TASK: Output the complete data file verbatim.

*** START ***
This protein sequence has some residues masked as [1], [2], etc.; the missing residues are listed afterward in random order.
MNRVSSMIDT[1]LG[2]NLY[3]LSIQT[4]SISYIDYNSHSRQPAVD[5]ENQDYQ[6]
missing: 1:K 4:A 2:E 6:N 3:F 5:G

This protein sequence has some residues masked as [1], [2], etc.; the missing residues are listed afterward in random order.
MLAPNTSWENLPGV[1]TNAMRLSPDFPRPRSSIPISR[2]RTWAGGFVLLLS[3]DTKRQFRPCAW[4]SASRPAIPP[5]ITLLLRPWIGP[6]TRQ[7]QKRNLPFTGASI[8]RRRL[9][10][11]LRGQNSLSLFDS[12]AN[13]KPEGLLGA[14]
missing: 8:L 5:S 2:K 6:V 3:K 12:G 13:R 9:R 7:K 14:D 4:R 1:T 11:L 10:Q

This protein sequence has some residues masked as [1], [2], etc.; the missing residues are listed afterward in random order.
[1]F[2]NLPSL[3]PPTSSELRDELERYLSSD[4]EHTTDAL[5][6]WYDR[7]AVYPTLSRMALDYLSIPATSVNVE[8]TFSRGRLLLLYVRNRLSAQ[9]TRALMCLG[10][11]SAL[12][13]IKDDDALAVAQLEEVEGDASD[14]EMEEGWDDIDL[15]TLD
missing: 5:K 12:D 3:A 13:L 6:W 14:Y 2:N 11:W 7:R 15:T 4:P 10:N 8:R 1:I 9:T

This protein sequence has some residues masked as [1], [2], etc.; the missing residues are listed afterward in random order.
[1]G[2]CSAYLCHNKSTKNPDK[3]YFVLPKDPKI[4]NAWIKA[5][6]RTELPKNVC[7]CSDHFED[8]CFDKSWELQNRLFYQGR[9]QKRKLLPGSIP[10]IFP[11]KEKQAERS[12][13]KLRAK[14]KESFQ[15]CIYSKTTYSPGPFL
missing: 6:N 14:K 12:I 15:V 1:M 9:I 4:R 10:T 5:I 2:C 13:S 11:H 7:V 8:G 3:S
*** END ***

This protein sequence has some residues masked as [1], [2], etc.; the missing residues are listed afterward in random order.
MNRVSSMIDT[1]LG[2]NLY[3]LSIQT[4]SISYIDYNSHSRQPAVD[5]ENQDYQ[6]
missing: 1:K 4:A 2:E 6:N 3:F 5:G

This protein sequence has some residues masked as [1], [2], etc.; the missing residues are listed afterward in random order.
MLAPNTSWENLPGV[1]TNAMRLSPDFPRPRSSIPISR[2]RTWAGGFVLLLS[3]DTKRQFRPCAW[4]SASRPAIPP[5]ITLLLRPWIGP[6]TRQ[7]QKRNLPFTGASI[8]RRRL[9][10][11]LRGQNSLSLFDS[12]AN[13]KPEGLLGA[14]
missing: 8:L 5:S 2:K 6:V 3:K 12:G 13:R 9:R 7:K 14:D 4:R 1:T 11:L 10:Q

This protein sequence has some residues masked as [1], [2], etc.; the missing residues are listed afterward in random order.
[1]F[2]NLPSL[3]PPTSSELRDELERYLSSD[4]EHTTDAL[5][6]WYDR[7]AVYPTLSRMALDYLSIPATSVNVE[8]TFSRGRLLLLYVRNRLSAQ[9]TRALMCLG[10][11]SAL[12][13]IKDDDALAVAQLEEVEGDASD[14]EMEEGWDDIDL[15]TLD
missing: 5:K 12:D 3:A 13:L 6:W 14:Y 2:N 11:W 7:R 15:T 4:P 10:N 8:R 1:I 9:T

This protein sequence has some residues masked as [1], [2], etc.; the missing residues are listed afterward in random order.
[1]G[2]CSAYLCHNKSTKNPDK[3]YFVLPKDPKI[4]NAWIKA[5][6]RTELPKNVC[7]CSDHFED[8]CFDKSWELQNRLFYQGR[9]QKRKLLPGSIP[10]IFP[11]KEKQAERS[12][13]KLRAK[14]KESFQ[15]CIYSKTTYSPGPFL
missing: 6:N 14:K 12:I 15:V 1:M 9:I 4:R 10:T 5:I 2:C 13:S 11:H 7:V 8:G 3:S